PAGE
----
Key to this process is the industry’s relationship with the Teamsters union. As this and other industries became ever more monopolized, the Teamsters and AFL-CIO gave up national contracts and national strikes, limiting their contracts to regional units of these megafirms in order to isolate struggles locally. This strategy has meant 400 workers on strike in Orange County and 250 workers voting to strike in San Diego—left to fight alone against conditions that are common to all Republic Services and waste management workers.

Currently, Republic has 7,000 Teamsters employees. It makes use of 16,000 trucks and operates 76 processing centers and 186 landfills.

In the recent words of John Vander Ark, Republic’s president and CEO: 2021 “already represents the highest level of investments in acquisitions [of waste management firms] in over a decade. Our acquisition pipeline remains robust, with broad-based opportunities in the recycling and solid waste business and in our environmental solutions business.” In addition, Republic has invested heavily in stock buybacks to boost shareholder returns.

All these profits are based on the super-exploitation of labor, which is made possible by the AFL-CIO and Teamsters.

The issues in this struggle are a microcosm of conditions faced by workers at Republic Services and across the waste management sector: speedups, poverty wages, piecework and contingent labor.

“Teamsters United Local 396,” the Facebook page of the “Teamsters United” faction of the union, has yet to take a stand on the sudden end of the strike. Throughout the seven days of the Orange County strike, the Teamsters proposed no alternative to the Local 396 leadership, populating its page with empty statements such as, “Lets support L396 sanitation members. Keep strong brothers and sisters.”

The results of this sudden and unexplained “settlement” with Republic Services is an indication that Teamsters members are in for more sellout contracts in more isolated struggles.

There is no doubt that this settlement, like the dozens of similar settlements this year by the Teamsters and other unions, is in the profit interests of big business.

Both the Teamsters and its sister organization, Teamsters for a Democratic Union (TDU), were involved in the recent national election that replaced the official James Hoffa Jr. leadership with the Teamsters United (TU) slate—Sean O’Brien for general president and Fred Zuckerman for general secretary-treasurer—based on “militant” promises to lead the struggle to organize Amazon workers and “take on” UPS. “[Y]ou better put on your helmet because this is a full-contact sport,” declared Zuckerman in a debate, along with a number of other empty phrases promising to lead a fight.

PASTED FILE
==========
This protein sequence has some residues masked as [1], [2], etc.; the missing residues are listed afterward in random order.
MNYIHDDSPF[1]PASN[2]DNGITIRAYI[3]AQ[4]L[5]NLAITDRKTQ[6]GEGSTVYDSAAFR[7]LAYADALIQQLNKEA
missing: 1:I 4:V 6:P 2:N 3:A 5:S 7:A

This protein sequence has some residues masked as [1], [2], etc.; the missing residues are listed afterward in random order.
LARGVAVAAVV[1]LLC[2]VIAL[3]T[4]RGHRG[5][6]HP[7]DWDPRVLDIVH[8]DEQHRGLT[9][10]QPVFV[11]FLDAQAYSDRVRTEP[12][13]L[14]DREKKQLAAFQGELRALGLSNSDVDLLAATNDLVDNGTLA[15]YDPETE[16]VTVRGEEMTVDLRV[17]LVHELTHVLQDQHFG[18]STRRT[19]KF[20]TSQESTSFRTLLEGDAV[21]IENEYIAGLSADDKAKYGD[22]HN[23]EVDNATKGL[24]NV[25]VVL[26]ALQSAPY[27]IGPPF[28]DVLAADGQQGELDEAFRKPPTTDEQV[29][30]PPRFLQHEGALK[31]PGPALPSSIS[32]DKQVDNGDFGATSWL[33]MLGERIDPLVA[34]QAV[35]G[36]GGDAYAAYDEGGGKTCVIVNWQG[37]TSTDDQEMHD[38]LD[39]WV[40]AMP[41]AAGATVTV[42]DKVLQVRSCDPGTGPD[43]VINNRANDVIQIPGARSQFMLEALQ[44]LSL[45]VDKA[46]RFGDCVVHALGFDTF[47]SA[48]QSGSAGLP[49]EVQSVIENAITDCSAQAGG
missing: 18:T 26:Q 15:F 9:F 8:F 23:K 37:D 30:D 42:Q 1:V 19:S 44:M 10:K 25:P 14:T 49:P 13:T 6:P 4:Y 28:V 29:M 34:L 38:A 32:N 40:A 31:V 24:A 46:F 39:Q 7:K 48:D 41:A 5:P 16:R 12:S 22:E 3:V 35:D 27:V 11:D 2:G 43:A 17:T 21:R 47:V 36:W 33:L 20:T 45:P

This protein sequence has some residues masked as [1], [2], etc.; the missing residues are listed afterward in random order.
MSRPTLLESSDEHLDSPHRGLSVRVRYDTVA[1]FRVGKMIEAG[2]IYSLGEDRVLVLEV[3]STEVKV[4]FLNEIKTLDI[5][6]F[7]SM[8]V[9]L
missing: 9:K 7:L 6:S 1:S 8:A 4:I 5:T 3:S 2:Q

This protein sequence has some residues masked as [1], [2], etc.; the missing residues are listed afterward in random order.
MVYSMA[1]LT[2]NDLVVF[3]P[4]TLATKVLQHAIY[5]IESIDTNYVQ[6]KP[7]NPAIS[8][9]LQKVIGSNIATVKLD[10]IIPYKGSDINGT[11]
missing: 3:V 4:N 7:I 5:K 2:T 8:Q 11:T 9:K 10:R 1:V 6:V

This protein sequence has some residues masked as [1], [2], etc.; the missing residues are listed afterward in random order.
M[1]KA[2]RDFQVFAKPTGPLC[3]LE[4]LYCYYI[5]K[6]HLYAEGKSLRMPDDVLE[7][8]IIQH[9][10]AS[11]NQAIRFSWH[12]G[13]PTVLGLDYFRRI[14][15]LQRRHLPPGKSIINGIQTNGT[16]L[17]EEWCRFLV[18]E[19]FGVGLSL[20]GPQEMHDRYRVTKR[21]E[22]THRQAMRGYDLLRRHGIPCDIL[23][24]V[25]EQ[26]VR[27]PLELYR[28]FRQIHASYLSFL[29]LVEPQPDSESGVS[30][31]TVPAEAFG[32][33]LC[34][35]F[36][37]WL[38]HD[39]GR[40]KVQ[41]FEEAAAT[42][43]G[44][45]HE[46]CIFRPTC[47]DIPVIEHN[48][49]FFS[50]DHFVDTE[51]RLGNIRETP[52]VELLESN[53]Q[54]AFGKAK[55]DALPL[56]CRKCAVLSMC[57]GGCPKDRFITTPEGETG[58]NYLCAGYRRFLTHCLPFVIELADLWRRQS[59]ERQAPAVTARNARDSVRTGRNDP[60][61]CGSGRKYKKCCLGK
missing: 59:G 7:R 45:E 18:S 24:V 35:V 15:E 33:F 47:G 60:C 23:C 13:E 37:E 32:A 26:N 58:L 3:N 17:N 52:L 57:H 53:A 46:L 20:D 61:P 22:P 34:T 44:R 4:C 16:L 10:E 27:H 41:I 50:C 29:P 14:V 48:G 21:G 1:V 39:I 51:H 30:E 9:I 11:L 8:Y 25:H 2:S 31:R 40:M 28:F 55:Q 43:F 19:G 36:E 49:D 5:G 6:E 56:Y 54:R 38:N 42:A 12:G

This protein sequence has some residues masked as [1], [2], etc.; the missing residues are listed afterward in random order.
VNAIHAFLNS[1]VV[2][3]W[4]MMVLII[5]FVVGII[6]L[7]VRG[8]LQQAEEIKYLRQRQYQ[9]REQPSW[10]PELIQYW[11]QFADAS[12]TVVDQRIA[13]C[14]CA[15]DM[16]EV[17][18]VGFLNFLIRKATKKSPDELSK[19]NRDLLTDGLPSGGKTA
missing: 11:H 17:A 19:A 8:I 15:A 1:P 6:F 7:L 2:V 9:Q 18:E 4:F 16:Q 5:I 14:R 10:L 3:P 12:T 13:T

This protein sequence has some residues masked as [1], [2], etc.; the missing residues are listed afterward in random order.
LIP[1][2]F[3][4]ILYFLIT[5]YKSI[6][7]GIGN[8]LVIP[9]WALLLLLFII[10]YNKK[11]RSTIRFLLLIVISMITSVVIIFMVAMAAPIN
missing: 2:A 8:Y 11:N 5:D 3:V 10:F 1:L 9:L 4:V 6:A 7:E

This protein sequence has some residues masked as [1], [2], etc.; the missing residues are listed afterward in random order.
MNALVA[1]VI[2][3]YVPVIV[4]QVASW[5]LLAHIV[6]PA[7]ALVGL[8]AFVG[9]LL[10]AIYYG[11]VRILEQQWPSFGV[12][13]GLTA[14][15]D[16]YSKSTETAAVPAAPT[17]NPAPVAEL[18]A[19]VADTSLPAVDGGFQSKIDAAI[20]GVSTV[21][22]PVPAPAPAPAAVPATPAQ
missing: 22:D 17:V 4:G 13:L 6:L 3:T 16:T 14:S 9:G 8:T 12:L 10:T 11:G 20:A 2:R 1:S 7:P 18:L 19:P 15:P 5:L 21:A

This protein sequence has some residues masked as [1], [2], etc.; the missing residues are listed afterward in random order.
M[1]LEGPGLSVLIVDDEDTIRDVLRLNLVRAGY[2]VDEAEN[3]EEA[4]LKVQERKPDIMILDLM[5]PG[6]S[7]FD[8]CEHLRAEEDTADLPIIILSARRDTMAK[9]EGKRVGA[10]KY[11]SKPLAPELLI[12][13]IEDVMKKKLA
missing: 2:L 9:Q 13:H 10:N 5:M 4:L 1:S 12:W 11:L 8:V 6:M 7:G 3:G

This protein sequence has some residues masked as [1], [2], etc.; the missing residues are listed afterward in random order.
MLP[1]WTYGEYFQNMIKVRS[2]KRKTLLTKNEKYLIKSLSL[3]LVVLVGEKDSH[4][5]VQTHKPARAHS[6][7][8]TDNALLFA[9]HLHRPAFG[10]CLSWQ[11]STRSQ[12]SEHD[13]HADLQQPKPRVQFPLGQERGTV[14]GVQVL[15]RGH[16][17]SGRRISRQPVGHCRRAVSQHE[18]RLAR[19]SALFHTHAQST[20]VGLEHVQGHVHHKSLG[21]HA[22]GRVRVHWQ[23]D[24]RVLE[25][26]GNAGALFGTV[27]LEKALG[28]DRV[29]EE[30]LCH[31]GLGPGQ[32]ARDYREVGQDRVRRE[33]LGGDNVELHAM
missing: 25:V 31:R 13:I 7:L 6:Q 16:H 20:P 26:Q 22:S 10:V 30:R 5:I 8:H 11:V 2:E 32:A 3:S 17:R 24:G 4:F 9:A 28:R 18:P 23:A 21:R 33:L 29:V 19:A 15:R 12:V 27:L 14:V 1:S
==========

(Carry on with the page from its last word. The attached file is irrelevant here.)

The World Socialist Web Site analyzed this change in leadership a month ago.

The victory of O’Brian and Zuckerman (69 percent of those who voted, versus 31 percent for the official candidates), which took place under conditions of very low turnout by rank-and-file workers, is part of a bureaucratic strategy to paint new faces on the corporatist policies of the Hoffa leadership.

That groups such as the TU and TDU, as well as the pseudo-left, threw their support behind O’Brien and Zuckerman must serve as a warning to all workers: the lesson of the struggle against Republic Services is that rejection of the TU/TDU “reform” of the Teamsters is required. The construction of rank-and-file committees in waste management and in every division of the Teamsters is urgently needed to carry out the struggle for wages and working conditions on a national level, to nationalize monopolies and giant firms such as Republic Services and place them under workers’ control.